GROSSE POINTE WOODS (WWJ) – New information has allegedly come to light in the death of a Grosse Pointe Farms woman who died four years ago in what her family alleges was a murder covered up by two local police departments to protect one of their own.
An amended lawsuit filed by attorneys representing the family of JoAnn Matouk-Romain says a witness, Paul Hawk, was never initially interviewed by police who ruled the death a suicide by drowning.
In the $100 million lawsuit, attorneys claim Hawk identified Matouk-Romain’s cousin as being with her on the night she died. The cousin — Tim Matouk — was a Harper Woods police officer at the time and is now an investigator with the Wayne County Prosecutor’s Office — and he might have been the last person to see Matouk-Romain alive, according to the lawsuit. Matouk has not been charged with a crime, and the spokesperson for his office says he’s held in “high regard.”
Matouk-Romain’s daughter, Michelle Romain, told WWJ’s Charlie Langton she believes the lack of police investigation into Hawk’s testimony supports the family’s cover-up theory.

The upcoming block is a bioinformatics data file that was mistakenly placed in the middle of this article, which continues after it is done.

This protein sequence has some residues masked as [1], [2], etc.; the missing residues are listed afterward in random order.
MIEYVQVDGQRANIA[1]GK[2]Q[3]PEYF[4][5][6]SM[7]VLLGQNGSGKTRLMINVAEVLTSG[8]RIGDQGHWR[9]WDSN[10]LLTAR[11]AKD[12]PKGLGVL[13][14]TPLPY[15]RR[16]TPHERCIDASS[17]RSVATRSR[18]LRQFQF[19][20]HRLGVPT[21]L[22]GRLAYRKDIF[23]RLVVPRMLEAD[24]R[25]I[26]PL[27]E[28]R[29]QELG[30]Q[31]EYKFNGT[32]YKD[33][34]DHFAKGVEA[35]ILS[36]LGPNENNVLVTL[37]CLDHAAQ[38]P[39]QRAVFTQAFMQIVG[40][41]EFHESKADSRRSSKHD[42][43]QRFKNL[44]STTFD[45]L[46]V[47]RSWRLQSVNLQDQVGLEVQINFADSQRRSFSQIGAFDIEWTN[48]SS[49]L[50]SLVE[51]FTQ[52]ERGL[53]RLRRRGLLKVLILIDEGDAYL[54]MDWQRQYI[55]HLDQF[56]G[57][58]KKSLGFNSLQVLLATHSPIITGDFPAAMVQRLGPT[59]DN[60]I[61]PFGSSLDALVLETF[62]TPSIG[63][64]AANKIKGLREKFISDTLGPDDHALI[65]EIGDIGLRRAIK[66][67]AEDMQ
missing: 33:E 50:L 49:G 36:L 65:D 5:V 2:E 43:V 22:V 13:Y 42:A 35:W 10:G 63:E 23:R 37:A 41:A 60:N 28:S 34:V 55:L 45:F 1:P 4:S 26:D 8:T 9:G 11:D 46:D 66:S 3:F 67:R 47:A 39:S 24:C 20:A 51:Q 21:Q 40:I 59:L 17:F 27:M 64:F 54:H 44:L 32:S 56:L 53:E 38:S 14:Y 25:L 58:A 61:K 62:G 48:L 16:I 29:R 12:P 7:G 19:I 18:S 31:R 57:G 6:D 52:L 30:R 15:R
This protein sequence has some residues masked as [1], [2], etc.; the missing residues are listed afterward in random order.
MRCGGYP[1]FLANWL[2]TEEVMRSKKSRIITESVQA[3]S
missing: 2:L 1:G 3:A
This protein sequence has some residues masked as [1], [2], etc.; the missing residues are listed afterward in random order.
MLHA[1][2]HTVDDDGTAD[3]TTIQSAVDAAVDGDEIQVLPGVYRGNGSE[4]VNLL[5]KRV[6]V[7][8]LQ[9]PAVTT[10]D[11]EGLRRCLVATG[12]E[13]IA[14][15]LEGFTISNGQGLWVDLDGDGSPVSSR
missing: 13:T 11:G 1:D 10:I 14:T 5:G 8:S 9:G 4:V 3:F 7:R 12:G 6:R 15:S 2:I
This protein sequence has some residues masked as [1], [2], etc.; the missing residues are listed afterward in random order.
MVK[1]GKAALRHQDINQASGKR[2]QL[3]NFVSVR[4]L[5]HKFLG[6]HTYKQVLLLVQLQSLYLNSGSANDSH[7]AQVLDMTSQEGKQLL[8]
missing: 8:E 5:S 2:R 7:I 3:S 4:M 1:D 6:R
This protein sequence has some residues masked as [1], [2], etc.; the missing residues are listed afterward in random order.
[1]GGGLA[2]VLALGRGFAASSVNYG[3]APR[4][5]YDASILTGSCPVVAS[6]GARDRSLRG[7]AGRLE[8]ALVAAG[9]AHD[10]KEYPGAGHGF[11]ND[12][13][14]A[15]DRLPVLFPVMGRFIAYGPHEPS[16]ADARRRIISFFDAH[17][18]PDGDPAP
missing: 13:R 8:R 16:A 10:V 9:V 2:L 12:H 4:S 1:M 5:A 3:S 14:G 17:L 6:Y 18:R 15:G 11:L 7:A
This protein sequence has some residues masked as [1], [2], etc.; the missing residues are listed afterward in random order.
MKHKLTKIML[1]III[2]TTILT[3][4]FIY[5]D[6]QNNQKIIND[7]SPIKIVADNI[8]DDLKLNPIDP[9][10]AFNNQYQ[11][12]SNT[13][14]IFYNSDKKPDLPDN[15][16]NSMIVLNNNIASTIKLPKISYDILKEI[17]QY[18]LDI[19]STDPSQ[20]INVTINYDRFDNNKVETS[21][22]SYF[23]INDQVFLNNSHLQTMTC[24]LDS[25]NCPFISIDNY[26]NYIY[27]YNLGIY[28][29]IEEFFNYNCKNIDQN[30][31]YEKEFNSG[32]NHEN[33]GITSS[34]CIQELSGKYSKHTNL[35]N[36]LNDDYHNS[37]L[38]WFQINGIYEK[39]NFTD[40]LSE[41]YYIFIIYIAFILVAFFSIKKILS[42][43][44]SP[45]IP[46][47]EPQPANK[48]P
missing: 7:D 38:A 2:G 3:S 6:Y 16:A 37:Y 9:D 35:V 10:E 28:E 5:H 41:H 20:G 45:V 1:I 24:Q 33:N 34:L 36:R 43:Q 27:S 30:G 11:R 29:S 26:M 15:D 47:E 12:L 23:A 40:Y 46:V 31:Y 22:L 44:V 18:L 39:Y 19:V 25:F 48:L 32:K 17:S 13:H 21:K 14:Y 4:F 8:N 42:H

“There were ignored witnesses who had seen suspicious men, suspicious vehicles,” Romain said. “There was a connection with the police and the suspects involved in my mother’s disappearance. There are a couple suspects (for the family) and yes, they are police officers.”
Grosse Pointe Farms and Grosse Pointe Woods police departments have yet to respond to the lawsuit.
Maria Miller, a spokesperson for the Wayne County Prosecutor’s Office, said “Detective Matouk is an investigator in good standing in the Wayne County Prosecutor’s Office who is held in very high regard. It is our long standing practice not to comment on any pending litigation, this instance is no different.”
On the night Matouk-Romain went missing, Jan. 12, 2010, her car was found in the parking lot of Saint Paul Catholic Church on Lakeshore Drive, just across the street from Lake St. Clair in Grosse Pointe Farms. It was around 9:25 p.m. when police arrived on Romain’s doorstep — about two hours since anyone had last seen Matouk-Romain at the end of church service.
By the time Romain arrived at the church property, around 10 p.m., divers were in the water, searching an area of the lake where the police asserted Matouk-Romain had entered the water. After several hours, the search was called off.
Days later, on Jan. 18, Hawk went to the Grosse Pointe Farms police department, believing he might have seen something suspicious the night Matouk-Romain vanished.